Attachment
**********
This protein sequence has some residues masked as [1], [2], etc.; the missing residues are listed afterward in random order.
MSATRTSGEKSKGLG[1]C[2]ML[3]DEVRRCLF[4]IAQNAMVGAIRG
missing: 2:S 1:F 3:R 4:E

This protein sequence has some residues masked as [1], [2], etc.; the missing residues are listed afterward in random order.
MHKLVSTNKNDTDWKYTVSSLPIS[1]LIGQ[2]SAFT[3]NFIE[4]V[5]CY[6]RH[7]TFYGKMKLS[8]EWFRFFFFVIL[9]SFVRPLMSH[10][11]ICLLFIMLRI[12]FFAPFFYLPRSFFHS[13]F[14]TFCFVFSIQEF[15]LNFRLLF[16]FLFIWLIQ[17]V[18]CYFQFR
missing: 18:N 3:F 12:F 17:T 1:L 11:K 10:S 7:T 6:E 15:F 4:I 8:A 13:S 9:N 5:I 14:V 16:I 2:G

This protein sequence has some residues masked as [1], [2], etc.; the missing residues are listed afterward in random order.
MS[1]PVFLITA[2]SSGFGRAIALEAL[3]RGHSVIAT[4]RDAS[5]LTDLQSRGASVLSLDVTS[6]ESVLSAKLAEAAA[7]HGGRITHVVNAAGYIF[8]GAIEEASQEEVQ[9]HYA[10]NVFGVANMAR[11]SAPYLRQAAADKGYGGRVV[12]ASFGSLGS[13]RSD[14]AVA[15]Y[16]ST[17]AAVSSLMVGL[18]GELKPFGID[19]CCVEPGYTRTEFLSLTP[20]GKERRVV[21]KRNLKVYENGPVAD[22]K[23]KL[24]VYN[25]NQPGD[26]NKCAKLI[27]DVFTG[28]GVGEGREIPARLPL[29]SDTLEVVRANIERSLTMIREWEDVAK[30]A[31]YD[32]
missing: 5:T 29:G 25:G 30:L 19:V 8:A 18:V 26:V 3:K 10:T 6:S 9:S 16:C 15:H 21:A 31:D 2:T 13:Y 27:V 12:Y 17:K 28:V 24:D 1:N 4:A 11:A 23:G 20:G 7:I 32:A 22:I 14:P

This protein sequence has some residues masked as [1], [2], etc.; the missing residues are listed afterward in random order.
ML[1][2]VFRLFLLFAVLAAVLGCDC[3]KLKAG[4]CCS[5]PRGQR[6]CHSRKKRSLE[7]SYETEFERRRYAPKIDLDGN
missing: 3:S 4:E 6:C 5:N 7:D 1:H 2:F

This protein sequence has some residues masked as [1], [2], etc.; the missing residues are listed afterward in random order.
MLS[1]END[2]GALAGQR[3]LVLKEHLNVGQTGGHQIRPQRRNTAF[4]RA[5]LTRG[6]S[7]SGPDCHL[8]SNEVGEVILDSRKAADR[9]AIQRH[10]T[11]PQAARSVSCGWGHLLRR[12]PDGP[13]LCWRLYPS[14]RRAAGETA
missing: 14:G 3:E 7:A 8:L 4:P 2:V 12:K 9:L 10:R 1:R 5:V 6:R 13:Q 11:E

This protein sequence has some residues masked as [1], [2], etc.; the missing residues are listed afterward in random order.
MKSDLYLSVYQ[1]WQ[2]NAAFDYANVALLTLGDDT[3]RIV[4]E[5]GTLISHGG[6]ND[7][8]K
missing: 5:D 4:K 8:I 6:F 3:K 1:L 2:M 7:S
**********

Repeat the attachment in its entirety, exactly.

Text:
This protein sequence has some residues masked as [1], [2], etc.; the missing residues are listed afterward in random order.
MSATRTSGEKSKGLG[1]C[2]ML[3]DEVRRCLF[4]IAQNAMVGAIRG
missing: 2:S 1:F 3:R 4:E

This protein sequence has some residues masked as [1], [2], etc.; the missing residues are listed afterward in random order.
MHKLVSTNKNDTDWKYTVSSLPIS[1]LIGQ[2]SAFT[3]NFIE[4]V[5]CY[6]RH[7]TFYGKMKLS[8]EWFRFFFFVIL[9]SFVRPLMSH[10][11]ICLLFIMLRI[12]FFAPFFYLPRSFFHS[13]F[14]TFCFVFSIQEF[15]LNFRLLF[16]FLFIWLIQ[17]V[18]CYFQFR
missing: 18:N 3:F 12:F 17:T 1:L 11:K 10:S 7:T 6:E 15:F 4:I 8:A 13:S 9:N 5:I 14:V 16:I 2:G

This protein sequence has some residues masked as [1], [2], etc.; the missing residues are listed afterward in random order.
MS[1]PVFLITA[2]SSGFGRAIALEAL[3]RGHSVIAT[4]RDAS[5]LTDLQSRGASVLSLDVTS[6]ESVLSAKLAEAAA[7]HGGRITHVVNAAGYIF[8]GAIEEASQEEVQ[9]HYA[10]NVFGVANMAR[11]SAPYLRQAAADKGYGGRVV[12]ASFGSLGS[13]RSD[14]AVA[15]Y[16]ST[17]AAVSSLMVGL[18]GELKPFGID[19]CCVEPGYTRTEFLSLTP[20]GKERRVV[21]KRNLKVYENGPVAD[22]K[23]KL[24]VYN[25]NQPGD[26]NKCAKLI[27]DVFTG[28]GVGEGREIPARLPL[29]SDTLEVVRANIERSLTMIREWEDVAK[30]A[31]YD[32]
missing: 5:T 29:G 25:G 30:L 19:V 8:A 18:V 26:V 3:K 10:T 6:S 9:S 16:C 15:H 21:A 31:D 2:T 13:Y 27:V 12:Y 17:K 28:V 24:D 1:N 4:A 11:A 23:G 20:G 7:I 32:A 22:I 14:P

This protein sequence has some residues masked as [1], [2], etc.; the missing residues are listed afterward in random order.
ML[1][2]VFRLFLLFAVLAAVLGCDC[3]KLKAG[4]CCS[5]PRGQR[6]CHSRKKRSLE[7]SYETEFERRRYAPKIDLDGN
missing: 3:S 4:E 6:C 5:N 7:D 1:H 2:F

This protein sequence has some residues masked as [1], [2], etc.; the missing residues are listed afterward in random order.
MLS[1]END[2]GALAGQR[3]LVLKEHLNVGQTGGHQIRPQRRNTAF[4]RA[5]LTRG[6]S[7]SGPDCHL[8]SNEVGEVILDSRKAADR[9]AIQRH[10]T[11]PQAARSVSCGWGHLLRR[12]PDGP[13]LCWRLYPS[14]RRAAGETA
missing: 14:G 3:E 7:A 8:L 4:P 2:V 12:K 9:L 10:R 1:R 5:V 6:R 13:Q 11:E

This protein sequence has some residues masked as [1], [2], etc.; the missing residues are listed afterward in random order.
MKSDLYLSVYQ[1]WQ[2]NAAFDYANVALLTLGDDT[3]RIV[4]E[5]GTLISHGG[6]ND[7][8]K
missing: 5:D 4:K 8:I 6:F 3:K 1:L 2:M 7:S